Verbier, Zermatt, Crans Montana, Davos, Klosters, Gstaad, Saint Moritz….. These are all famous Swiss alpine resorts, hangouts for the rich, the famous, and lots more. But Switzerland is littered with smaller resorts little known outside the country, or sometimes even their own Swiss canton.
These places have much to offer anyone contemplating a winter alpine vacation. They are usually free of the rampant and unsightly development that can plague big name resorts, not to mention the glitz and glamour that come with it. Long lift line-ups are rare too and so are busy runs.
These smaller villages cater to their local populations as well as a few others who happen to somehow be “in the know”. And as far as size goes, isn’t it the quality of your ski run that matters, not how many of them there are?
Many of these places, thanks to the wisdom of their local population, have in one way or another managed to protect themselves from over-development. As a consequence visitors experience the majestic splendor of the alps and also get a glimpse of a traditional mountain way of life that still exists. Especially if you choose a place like Belalp, located near a Unesco world heritage site and not accessible by car.
Belalp sits at 2100 meters above sea level, just above the tree line. Spread over a large plateau it overlooks the Rhone Valley and the Aletsch Glacier (the largest glacier in the Alps). We are in the German-speaking part of the Wallis (Valais to the French) canton and close to the source of the Rhone river. Belalp borders the Jungfrau-Aletsch protected area, a UNESCO World Heritage site. There no cars are allowed.
Michael and I spent a couple of blissful days in Belalp recently. Although it is high season right now, we were able to wait for a couple of sunny days and a full moon to light up the winter night before making our reservation. Another advantage of a smaller resort. A short cable car from the village of Blatten took us up to the south facing Belalp. The thing we both noticed upon arrival was the silence. Then the perfect white landscape set against deep blue skies that provided breathtaking views in every direction. Right away we relaxed, settled in and spent a couple of days exploring this truly magical spot.
Belalp has only a handful of small hotels, a traditional cafe a couple of small chapels and a scattering of mountain chalets and barns, many of which are available to rent by the week. There are several ski lifts and enough well groomed trails to keep even a expert skier like Michael happy. But this place is not just about skiing. The trails are pristinely groomed and wend their way amongst the chalets. They are also used by walkers, sledders, snowshoers and in the mornings, the odd ski-doo making a delivery to one of the hotels. All around Belalp is an organic ski-in, ski-out experience. And oddly enough we only saw two snow boarders the whole time we were there.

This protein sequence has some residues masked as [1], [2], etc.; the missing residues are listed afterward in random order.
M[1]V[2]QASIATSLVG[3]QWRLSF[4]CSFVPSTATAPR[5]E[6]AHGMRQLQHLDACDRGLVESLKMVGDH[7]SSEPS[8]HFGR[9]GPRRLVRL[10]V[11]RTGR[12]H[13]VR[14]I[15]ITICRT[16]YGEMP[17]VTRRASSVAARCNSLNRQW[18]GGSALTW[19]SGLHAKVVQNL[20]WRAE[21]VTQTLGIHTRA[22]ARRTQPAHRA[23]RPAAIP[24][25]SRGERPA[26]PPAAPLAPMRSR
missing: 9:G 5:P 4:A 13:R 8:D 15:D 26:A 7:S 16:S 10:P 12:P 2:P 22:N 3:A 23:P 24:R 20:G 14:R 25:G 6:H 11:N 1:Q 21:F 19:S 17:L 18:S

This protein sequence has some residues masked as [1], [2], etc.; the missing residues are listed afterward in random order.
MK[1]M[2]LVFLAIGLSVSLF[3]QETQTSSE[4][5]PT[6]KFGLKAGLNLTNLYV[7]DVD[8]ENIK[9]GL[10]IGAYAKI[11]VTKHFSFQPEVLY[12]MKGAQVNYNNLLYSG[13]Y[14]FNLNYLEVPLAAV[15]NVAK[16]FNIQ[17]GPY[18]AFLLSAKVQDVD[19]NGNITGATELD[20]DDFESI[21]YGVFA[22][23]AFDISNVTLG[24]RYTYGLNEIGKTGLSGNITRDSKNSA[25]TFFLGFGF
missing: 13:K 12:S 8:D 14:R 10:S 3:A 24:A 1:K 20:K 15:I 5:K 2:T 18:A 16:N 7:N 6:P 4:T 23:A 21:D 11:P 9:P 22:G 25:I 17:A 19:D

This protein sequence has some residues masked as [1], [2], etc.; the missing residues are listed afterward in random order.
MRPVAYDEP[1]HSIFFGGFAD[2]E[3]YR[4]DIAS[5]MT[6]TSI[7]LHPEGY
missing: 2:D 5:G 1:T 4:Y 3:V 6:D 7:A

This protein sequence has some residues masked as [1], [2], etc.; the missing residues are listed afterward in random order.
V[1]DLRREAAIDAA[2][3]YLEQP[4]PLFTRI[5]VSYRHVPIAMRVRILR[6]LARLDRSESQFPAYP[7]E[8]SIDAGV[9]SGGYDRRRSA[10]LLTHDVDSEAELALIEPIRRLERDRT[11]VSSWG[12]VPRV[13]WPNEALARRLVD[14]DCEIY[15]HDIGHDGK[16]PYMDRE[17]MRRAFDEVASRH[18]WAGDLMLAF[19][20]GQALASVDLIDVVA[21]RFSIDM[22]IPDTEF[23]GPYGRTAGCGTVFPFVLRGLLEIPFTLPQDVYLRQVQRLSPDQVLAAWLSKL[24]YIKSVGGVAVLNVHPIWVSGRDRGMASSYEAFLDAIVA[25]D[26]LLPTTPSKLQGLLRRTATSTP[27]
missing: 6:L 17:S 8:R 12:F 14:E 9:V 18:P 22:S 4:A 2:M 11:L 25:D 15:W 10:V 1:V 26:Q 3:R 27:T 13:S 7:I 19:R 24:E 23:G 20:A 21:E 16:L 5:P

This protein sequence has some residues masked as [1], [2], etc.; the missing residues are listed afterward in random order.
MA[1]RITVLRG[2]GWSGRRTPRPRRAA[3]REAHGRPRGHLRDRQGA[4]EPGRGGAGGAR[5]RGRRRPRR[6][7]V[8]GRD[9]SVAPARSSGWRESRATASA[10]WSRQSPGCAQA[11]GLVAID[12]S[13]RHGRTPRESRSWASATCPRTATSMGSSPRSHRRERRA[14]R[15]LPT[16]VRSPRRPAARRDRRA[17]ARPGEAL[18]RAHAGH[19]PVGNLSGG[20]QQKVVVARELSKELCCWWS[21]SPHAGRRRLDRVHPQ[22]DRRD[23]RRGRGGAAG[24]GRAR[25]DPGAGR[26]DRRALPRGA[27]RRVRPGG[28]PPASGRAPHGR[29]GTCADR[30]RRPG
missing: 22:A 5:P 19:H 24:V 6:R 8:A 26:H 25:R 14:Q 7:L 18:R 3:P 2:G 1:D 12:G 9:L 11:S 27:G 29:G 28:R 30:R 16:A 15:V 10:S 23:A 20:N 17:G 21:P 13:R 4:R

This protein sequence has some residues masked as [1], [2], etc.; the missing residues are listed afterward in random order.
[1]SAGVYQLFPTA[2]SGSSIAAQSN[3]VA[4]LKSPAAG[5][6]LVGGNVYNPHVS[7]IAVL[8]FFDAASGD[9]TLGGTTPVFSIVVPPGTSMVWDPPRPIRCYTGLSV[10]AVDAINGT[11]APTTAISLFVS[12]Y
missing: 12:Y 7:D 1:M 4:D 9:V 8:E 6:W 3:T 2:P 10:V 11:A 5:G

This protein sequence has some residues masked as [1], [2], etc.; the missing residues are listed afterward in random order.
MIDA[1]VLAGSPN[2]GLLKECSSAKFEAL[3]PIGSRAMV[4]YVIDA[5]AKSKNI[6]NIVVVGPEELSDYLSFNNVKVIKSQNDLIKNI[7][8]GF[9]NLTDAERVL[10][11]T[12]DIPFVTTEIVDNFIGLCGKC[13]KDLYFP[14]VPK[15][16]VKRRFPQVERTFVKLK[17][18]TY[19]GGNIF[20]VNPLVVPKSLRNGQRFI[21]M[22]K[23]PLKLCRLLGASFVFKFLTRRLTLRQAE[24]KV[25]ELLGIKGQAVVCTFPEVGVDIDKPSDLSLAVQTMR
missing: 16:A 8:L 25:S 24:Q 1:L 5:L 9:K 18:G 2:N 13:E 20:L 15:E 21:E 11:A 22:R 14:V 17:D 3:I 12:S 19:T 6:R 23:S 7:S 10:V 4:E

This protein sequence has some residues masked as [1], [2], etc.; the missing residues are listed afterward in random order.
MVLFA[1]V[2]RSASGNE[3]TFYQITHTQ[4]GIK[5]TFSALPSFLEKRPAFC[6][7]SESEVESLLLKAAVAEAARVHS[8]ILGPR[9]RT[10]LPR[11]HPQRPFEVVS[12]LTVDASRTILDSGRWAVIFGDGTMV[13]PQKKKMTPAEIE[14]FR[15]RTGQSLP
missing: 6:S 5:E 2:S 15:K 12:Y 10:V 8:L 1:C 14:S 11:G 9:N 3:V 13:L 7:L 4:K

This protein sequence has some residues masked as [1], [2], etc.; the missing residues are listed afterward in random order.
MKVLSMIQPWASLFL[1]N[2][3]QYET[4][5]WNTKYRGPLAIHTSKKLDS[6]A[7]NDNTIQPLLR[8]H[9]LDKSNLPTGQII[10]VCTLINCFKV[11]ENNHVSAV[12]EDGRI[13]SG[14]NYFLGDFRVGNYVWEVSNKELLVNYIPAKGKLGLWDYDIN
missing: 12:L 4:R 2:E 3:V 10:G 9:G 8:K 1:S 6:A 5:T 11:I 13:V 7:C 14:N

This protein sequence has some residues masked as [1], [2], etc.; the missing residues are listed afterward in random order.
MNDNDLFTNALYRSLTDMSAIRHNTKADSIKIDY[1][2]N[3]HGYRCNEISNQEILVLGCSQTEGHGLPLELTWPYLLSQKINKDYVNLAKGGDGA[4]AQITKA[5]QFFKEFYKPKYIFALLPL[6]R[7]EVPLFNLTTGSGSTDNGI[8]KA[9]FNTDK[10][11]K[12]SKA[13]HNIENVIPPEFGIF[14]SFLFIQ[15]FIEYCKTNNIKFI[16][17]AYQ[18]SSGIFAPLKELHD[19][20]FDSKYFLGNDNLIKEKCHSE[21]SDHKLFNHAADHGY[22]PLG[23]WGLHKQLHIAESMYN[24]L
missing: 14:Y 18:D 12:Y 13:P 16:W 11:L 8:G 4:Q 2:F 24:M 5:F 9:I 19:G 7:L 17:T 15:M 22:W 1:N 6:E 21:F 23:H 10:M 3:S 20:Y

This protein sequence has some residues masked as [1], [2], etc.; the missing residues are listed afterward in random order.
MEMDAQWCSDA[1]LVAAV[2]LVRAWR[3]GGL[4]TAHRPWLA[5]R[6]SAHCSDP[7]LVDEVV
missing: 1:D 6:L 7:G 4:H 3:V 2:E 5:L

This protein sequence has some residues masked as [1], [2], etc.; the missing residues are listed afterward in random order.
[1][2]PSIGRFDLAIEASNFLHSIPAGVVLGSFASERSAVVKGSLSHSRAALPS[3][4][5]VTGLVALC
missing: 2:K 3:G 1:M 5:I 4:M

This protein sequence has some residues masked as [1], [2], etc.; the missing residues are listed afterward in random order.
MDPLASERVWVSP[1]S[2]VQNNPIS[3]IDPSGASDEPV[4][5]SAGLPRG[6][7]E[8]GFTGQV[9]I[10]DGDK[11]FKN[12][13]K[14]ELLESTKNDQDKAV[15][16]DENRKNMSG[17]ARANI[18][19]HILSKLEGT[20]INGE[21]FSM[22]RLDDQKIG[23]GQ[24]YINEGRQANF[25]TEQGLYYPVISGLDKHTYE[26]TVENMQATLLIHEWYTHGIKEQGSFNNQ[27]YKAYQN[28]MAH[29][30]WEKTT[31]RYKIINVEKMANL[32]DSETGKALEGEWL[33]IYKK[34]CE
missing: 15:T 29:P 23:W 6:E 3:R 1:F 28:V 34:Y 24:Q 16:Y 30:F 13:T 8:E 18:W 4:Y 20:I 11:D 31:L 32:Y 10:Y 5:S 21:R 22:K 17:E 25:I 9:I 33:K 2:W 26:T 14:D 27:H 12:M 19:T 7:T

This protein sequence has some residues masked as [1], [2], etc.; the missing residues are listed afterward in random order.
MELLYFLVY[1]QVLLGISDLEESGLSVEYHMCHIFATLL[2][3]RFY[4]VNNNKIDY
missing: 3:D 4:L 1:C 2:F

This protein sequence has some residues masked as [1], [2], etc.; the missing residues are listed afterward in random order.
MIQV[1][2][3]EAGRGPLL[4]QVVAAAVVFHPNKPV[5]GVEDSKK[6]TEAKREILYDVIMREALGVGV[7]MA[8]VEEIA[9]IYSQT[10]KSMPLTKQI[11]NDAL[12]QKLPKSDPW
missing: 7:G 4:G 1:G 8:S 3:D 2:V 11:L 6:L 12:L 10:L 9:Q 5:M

In the summer Belalp is a hiker’s paradise. Farmers lead their cows and sheep here from the valley to their high summer pastures to graze. The milk goes to make delicious alpage cheese and yogurt that can be purchased directly at alpage dairies. I’m planning to go back this summer to hike here and also to experience something called “Shepherds’ Sunday“, the day when sheep are divided into special stone pens to be assigned back to their rightful farmers after a long summer grazing in their high summer pastures.
Here are a few pictures of our visit as well as a traditional recipe for Alpen Magronen which is sure to cure any mountain appetite.
Or to watch the sunset on the first full moon of 2015……
- 8 medium potatoes
- 400 grams penne or other dry pasta
- 2 onions, thinly sliced
- 300 grams diced Speck (or smoked bacon)
- 400 grams Swiss Alpine cheese, grated (I used gruyere)
- 500 ml cream
- salt and pepper
- Peel the potatoes and dice them so they are the same size as the pasta you are using.
- Bring a large pot of salted water to a rolling boil and cook the potatoes and pasta together until soft.
- While the pasta cooks, slice the onions thinly (use a mandolin if you own one) and sauté them in a heavy skillet with the speck until the onions are soft and the speck just starts to get a little bit crispy
- Drain the potatoes & macaroni and mix them with the onions and speck.
- Layer in a gratin dish in alternating layers with the cheese
- Heat the cream with the salt, pepper and nutmeg and pour it over the pasta.
- Bake in the oven for about 10-15 minutes minutes at 165 C, just until the cheese melts.
- Remove from the oven and stir well before serving with a dollop of apple-sauce on the side.
- Sometimes Magronen is served with crispy onion rings on top or bread crumbs. I served it with quince sauce instead of apple which was delicious.
Places to stay:
Be sure to visit the nearby village of Mund, the only place in Switzerland where saffron is still cultivated. If you go in the summer you can see it growing and visit the saffron museum. There are several cafes and restaurants in town where you can try the local saffron specialties.